The most problematic cases are in multiple physical therapies, have had numerous series of injections, are maintained on hard core narcotics, and have been recommended for spinal column stimulators and morphine pumps.
Does blanket approval for everything recommended help mobilize the patient.
The problem is not the medication or the procedure per se.
The problem is that no one knows the degree of commitment the patient feels to the proposed (or ongoing) treatment.
How many of them go home and exercise within their objective limits. How many of them cease smoking, drinking or gaining voluminous amounts of weight? How many are seeking narcotics from multiple providers and then taking the drugs as they please?
How many of them even understand the goals of the treatment they are receiving?
Most importantly: do these patients truly have any goals other than relying upon medication and passively accepting everything offered them.
I submit that the patient_s treatment is based solely upon the symptoms that he/she reports. As long as symptoms are reported, someone is willing to treat them independent of whether the patient is truly seeking to recover.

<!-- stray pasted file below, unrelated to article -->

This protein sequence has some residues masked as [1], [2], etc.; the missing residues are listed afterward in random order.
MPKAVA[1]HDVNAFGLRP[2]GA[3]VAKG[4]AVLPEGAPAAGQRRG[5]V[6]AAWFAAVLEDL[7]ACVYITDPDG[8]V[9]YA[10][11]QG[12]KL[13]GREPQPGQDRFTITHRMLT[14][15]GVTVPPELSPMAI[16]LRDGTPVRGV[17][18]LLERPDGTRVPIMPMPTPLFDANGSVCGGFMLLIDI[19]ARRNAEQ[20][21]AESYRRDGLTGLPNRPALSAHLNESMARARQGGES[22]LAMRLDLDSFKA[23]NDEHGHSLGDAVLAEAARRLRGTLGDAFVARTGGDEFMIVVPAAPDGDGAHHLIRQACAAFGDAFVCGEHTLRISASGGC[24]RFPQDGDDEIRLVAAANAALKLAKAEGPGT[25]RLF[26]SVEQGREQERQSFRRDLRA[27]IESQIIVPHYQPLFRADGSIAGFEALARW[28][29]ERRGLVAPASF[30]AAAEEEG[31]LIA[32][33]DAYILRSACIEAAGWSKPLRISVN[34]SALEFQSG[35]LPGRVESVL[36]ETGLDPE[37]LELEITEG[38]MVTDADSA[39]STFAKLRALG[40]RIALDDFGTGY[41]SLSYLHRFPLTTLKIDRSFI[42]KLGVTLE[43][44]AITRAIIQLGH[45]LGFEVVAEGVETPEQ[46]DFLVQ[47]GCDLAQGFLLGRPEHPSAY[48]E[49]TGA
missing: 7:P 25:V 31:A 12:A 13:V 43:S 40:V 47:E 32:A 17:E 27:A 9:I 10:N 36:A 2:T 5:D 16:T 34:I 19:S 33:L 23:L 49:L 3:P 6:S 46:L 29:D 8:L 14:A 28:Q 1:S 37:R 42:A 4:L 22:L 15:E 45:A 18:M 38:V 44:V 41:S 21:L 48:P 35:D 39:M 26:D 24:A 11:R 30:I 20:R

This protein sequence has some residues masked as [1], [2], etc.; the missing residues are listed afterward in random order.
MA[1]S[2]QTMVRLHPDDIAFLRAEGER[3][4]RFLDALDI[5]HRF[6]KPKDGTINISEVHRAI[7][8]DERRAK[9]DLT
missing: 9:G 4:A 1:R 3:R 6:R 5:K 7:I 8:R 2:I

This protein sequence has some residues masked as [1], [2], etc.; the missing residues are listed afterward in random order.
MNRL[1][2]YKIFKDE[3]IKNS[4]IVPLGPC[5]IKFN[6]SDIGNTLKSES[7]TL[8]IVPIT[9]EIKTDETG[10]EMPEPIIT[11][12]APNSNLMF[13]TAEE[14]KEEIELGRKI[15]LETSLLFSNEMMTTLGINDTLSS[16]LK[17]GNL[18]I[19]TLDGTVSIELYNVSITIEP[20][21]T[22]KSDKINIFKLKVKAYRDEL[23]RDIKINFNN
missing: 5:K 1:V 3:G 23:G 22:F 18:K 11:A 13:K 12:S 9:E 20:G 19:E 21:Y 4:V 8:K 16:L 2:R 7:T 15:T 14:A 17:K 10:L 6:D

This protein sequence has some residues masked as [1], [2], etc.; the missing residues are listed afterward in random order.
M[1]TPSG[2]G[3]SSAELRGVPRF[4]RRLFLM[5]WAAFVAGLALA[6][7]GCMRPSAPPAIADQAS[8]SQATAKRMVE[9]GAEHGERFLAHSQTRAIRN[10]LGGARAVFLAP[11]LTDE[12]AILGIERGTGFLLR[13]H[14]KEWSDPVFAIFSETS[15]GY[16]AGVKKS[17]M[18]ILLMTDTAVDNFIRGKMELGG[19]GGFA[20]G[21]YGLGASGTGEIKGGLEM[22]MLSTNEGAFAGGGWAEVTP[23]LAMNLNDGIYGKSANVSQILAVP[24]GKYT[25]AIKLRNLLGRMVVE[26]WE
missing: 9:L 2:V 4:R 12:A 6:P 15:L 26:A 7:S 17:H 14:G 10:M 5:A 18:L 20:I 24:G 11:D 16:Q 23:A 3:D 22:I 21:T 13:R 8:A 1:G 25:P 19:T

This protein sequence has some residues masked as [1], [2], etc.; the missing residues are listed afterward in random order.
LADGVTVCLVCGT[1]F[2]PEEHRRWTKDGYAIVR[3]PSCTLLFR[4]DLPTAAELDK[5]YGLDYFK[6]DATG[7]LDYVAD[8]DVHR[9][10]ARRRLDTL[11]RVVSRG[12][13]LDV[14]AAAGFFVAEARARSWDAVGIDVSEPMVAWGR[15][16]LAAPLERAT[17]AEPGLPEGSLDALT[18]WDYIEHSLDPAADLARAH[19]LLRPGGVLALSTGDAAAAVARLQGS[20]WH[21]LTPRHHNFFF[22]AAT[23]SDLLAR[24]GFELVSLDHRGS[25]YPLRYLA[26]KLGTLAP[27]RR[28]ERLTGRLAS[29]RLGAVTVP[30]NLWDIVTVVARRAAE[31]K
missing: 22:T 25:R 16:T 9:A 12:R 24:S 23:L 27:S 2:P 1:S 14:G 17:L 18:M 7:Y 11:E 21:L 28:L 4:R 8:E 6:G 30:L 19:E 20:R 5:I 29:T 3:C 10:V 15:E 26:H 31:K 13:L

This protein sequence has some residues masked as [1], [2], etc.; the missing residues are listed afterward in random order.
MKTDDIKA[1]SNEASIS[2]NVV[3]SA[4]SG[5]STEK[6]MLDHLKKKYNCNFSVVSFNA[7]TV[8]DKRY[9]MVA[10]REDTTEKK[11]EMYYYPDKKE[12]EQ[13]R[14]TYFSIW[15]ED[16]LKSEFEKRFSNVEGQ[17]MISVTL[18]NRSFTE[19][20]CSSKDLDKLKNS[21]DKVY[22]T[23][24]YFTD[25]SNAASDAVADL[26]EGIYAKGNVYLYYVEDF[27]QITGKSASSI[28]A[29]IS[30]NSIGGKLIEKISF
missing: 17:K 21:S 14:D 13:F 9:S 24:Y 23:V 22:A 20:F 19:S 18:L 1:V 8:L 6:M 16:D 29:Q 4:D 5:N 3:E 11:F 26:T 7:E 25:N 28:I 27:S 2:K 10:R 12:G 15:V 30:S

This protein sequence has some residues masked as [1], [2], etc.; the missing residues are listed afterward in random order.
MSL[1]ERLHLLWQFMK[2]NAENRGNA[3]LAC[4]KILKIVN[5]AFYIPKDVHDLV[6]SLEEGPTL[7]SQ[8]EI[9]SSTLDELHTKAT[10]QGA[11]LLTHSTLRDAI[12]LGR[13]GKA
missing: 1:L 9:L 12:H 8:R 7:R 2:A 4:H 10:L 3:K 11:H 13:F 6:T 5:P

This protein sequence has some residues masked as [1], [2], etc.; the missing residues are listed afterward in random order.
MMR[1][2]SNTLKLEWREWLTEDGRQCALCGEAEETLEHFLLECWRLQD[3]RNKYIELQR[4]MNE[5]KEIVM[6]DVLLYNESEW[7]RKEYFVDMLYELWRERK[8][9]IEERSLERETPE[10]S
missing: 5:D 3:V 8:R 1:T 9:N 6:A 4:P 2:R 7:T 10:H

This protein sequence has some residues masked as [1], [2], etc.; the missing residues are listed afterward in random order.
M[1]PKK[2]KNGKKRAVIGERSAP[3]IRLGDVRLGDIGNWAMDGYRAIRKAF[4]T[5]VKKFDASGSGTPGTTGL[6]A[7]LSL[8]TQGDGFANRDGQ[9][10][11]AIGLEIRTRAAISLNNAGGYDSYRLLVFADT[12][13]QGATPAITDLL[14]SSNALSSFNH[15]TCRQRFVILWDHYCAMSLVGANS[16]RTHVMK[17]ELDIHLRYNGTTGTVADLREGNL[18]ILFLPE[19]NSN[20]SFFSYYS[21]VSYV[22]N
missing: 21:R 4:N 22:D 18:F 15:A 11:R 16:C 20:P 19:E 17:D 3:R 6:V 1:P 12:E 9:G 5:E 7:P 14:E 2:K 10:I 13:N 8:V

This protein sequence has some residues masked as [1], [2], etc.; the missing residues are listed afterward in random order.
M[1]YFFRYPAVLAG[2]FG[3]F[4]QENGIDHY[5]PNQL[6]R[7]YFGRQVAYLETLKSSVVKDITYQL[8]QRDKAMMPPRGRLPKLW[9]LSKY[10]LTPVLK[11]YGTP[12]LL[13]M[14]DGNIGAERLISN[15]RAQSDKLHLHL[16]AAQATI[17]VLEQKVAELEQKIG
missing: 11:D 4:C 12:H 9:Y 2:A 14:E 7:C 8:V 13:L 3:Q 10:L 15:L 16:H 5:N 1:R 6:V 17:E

What should happen? The cornerstone of care should be a meticulously careful and complete understanding of how much the patient is willing to invest in recovery and whether the patient understands his/her condition and the limits of what can be done.
After years of treatment for a failed back (for example), it is not unusual for a patient to state _I just want to get back to how things were before the accident._ And that goal is most often unattainable.”